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Section 6.4 : Solving Logarithm Equations

6. Solve the following equation.

\[{\log _4}\left( { - x} \right) + {\log _4}\left( {6 - x} \right) = 2\]

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Hint : If we can reduce all the logarithms to a single logarithm it would be quite easy to convert to exponential form. Also, don’t forget that the values with get when we are done solving don’t always correspond to actual solutions so be careful!
Start Solution

First let’s notice that we can combine the two logarithms on the left side to get,

\[{\log _4}\left( { - x\left( {6 - x} \right)} \right) = 2\] Show Step 2

Now, we can easily convert this to exponential form.

\[ - x\left( {6 - x} \right) = {4^2} = 16\] Show Step 3

Now all we need to do is solve the equation from Step 2 and that is a quadratic equation that we know how to solve. Here is the solution work.

\[\begin{align*} - x\left( {6 - x} \right) & = 16\\ {x^2} - 6x - 16 & = 0\\ \left( {x - 8} \right)\left( {x + 2} \right) & = 0\hspace{0.25in} \to \hspace{0.25in}x = 8,\,\,\,\,x = - 2\end{align*}\] Show Step 4

As the final step we need to take each of the numbers from the above step and plug them into the original equation from the problem statement to make sure we don’t end up taking the logarithm of zero or negative numbers!

Here is the checking work for each of the numbers.

\(x = 8:\)

\[\begin{align*}{\log _4}\left( { - 8} \right) + {\log _4}\left( {6 - 8} \right) & = 2\\ {\log _4}\left( { - 8} \right) + {\log _4}\left( { - 2} \right) & = 2\hspace{0.25in}\,\,\,\,\,{\mbox{NOT OKAY}}\end{align*}\]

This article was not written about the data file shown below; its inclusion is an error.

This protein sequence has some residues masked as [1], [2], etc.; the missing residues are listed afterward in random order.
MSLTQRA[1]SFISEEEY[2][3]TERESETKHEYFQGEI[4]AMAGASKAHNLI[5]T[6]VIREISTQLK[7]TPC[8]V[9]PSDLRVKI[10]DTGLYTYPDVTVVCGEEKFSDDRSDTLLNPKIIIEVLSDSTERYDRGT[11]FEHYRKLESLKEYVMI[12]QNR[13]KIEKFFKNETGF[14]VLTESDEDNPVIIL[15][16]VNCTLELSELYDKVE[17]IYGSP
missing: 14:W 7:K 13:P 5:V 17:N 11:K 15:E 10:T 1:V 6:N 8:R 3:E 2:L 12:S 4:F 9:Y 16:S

\(x = - 2:\)

\[\begin{align*}{\log _4}\left( { - \left( { - 2} \right)} \right) + {\log _4}\left( {6 - \left( { - 2} \right)} \right) & = 2\\ {\log _4}\left( 2 \right) + {\log _4}\left( 8 \right) & = 2\hspace{0.25in}\,\,\,\,\,{\mbox{OKAY}}\end{align*}\]

In this case, the only one number did not produce negative numbers in the logarithms so that is the only number that will be a solution. The number that produced negative numbers in the logarithm is not a solution.

Therefore, the only solution to the equation is then : \(\require{bbox} \bbox[2pt,border:1px solid black]{{x = - 2}}\).

Be careful to not make the mistake of assuming that just because a value of \(x\) is negative that it will automatically not be a solution to the equation and just because a value of \(x\) is positive it will automatically be a solution. As we’ve shown here we can have negative values of \(x\) that are solutions and positive values of \(x\) that are not solutions.

Also note that it is vitally important that you do the check in the original equation. In the first step (where we combined two of the logarithms) we changed the equation and in the process introduced a number that is not in fact a solution.

Had we checked in any other equation in the solution work it would appear that \(x = 8\) would be a solution to the equation. However, that is only because we were checking in a “modified” equation and not the original equation which is what we were being asked to solve.

This is always the danger of modifying equations during the solution process. Unfortunately, with many logarithm equations that is our only solution path and so is something that we need to be prepared to deal with.